CACI No. 1207A. Strict Liability - Comparative Fault of Plaintiff

Judicial Council of California Civil Jury Instructions (2023 edition)

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1207A.Strict Liability - Comparative Fault of Plaintiff
[Name of defendant] claims that [name of plaintiff]’s own negligence
contributed to [his/her/nonbinary pronoun] harm. To succeed on this
claim, [name of defendant] must prove both of the following:
1. [insert one or more of the following:]
1. [That [name of plaintiff] negligently [used/misused/modified] the
[product];] [or]
1. [That [name of plaintiff] was [otherwise] negligent;]
1. and
2. That this negligence was a substantial factor in causing [name of
plaintiff]’s harm.
If [name of defendant] proves the above, [name of plaintiff]’s damages are
reduced by your determination of the percentage of [name of plaintiff]’s
responsibility. I will calculate the actual reduction.
Derived from former CACI No. 1207 April 2009; Revised December 2009, May
Directions for Use
Give this instruction if the defendant alleges that the plaintiff’s own negligence
contributed to the plaintiff’s harm. See also CACI No. 405, Comparative Fault of
Plaintiff. For an instruction on the comparative fault of a third person, see CACI
No. 1207B, Strict Liability - Comparative Fault of Third Person.
Subsequent misuse or modification may be considered in determining comparative
fault if it was a substantial factor in causing the plaintiff’s injury. (See Torres v.
Xomox Corp. (1996) 49 Cal.App.4th 1, 17 [56 Cal.Rptr.2d 455].) Unforeseeable
misuse or modification can be a complete defense if it is the sole cause of the
plaintiff’s harm. (See Campbell v. Southern Pacific Co. (1978) 22 Cal.3d 51, 56
[148 Cal.Rptr. 596, 583 P.2d 121].) See also CACI No. 1245, Affırmative
Defense - Product Misuse or Modification.
Sources and Authority
“[W]e do not permit plaintiff’s own conduct relative to the product to escape
unexamined, and as to that share of plaintiff’s damages which flows from his
own fault we discern no reason of policy why it should, following Li, be borne
by others.” (Daly v. General Motors Corp. (1978) 20 Cal.3d 725, 737 [144
Cal.Rptr. 380, 575 P.2d 1162] [comparative fault applies to strict product liability
“[A] petitioners recovery may accordingly be reduced, but not barred, where his
lack of reasonable care is shown to have contributed to his injury.” (Bradfield v.
Trans World Airlines, Inc. (1979) 88 Cal.App.3d 681, 686 [152 Cal.Rptr. 172].)
“The record does not support [defendant]’s assertion that modification of the
bracket was the sole cause of the accident. The record does indicate that if the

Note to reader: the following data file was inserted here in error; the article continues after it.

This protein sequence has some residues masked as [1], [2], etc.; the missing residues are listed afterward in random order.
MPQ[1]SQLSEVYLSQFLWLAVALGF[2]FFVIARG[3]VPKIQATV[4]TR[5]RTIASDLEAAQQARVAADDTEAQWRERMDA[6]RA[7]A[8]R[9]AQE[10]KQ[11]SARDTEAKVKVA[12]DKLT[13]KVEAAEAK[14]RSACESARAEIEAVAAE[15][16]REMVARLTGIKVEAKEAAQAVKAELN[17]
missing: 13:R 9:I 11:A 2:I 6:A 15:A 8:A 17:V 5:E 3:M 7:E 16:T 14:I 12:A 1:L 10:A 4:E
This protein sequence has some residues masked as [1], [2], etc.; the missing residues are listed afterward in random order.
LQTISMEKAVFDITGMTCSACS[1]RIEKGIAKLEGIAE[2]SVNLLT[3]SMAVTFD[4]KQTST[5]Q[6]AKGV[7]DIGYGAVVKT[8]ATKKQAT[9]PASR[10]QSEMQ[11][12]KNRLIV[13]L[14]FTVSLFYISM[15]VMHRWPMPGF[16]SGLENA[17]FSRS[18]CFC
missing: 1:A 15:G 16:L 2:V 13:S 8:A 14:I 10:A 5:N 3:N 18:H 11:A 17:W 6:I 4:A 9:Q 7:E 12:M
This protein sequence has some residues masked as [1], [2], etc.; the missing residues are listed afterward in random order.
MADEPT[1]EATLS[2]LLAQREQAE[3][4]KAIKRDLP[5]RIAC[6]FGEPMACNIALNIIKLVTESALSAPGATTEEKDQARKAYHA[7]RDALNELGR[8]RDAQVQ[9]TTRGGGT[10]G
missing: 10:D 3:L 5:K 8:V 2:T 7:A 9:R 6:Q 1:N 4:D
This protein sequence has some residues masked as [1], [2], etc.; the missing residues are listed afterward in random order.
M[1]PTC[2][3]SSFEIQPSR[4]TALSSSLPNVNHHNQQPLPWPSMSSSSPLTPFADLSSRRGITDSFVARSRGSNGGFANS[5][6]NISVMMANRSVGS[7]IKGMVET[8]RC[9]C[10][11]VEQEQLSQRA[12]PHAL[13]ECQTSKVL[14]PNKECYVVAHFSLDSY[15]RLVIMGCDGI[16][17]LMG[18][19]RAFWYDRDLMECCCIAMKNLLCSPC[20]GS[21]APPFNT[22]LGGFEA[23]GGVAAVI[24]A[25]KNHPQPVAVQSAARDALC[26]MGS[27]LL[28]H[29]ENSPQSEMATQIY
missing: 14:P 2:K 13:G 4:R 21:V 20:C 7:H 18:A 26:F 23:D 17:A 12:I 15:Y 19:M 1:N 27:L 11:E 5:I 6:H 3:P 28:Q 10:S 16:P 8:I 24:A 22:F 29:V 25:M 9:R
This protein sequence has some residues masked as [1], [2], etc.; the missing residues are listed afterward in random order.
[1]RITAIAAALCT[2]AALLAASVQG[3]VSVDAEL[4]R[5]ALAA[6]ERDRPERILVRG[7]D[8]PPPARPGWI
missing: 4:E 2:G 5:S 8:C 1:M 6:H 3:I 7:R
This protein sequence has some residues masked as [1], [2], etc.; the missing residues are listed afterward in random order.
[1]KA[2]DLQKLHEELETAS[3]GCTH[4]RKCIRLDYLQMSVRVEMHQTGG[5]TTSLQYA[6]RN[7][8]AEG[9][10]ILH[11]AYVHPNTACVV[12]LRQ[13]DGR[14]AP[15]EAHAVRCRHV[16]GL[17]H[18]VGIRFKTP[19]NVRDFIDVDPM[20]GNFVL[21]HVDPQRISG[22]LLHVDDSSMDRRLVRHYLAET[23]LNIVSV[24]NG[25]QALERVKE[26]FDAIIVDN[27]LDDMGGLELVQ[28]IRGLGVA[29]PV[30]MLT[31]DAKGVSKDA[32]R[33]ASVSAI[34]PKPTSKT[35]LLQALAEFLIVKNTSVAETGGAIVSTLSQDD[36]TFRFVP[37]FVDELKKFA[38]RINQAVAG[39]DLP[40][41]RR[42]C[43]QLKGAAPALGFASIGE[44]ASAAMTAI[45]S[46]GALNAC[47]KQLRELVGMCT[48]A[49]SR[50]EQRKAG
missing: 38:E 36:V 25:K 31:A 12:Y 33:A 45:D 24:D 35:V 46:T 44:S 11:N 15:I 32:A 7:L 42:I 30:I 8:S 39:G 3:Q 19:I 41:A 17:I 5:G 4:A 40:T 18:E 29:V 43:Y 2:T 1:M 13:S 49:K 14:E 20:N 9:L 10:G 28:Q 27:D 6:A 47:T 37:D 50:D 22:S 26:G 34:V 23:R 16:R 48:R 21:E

bracket had not been modified there would have been no need to remove it to
reach the flange bolts, and thus the modification was one apparent cause of
[plaintiff]’s death. However, a number of other causes, or potential causes, were
established, including: [plaintiff]’s failure to wear protective clothing; [third
party]’s failure to furnish the correct replacement bracket for the valve; [third
party]’s failure to furnish [employer] with all of the literature it received from
[defendant]; and negligence on the part of [employer] independent of its
modification of the valve, including violations of various federal Occupational
Safety and Health Administration regulations governing equipment and training
in connection with the accident.” (Torres, supra, 49 Cal.App.4th at p. 17.)
“While a jury may well find [plaintiff]’s conduct substantially contributed to the
accident [citing this instruction], we cannot say that conduct, even if sufficient to
establish criminal storage of a firearm, absolves [defendants], as a matter of law,
from all liability for a design defect that may otherwise be shown to exist in the
Glock 21. [Plaintiff]’s responsibility for his own injuries is quintessentially a
question for the jury.” (Chavez v. Glock, Inc. (2012) 207 Cal.App.4th 1283, 1308
[144 Cal.Rptr.3d 326], internal citations omitted.)
Secondary Sources
Witkin, Summary of California Law (11th ed. 2017) Torts, § 1709
California Products Liability Actions, Ch. 8, Defenses, §§ 8.03, 8.04 (Matthew
40 California Forms of Pleading and Practice, Ch. 460, Products Liability,
§§ 460.53, 460.182 (Matthew Bender)
19 California Points and Authorities, Ch. 190, Products Liability, § 190.253
(Matthew Bender)

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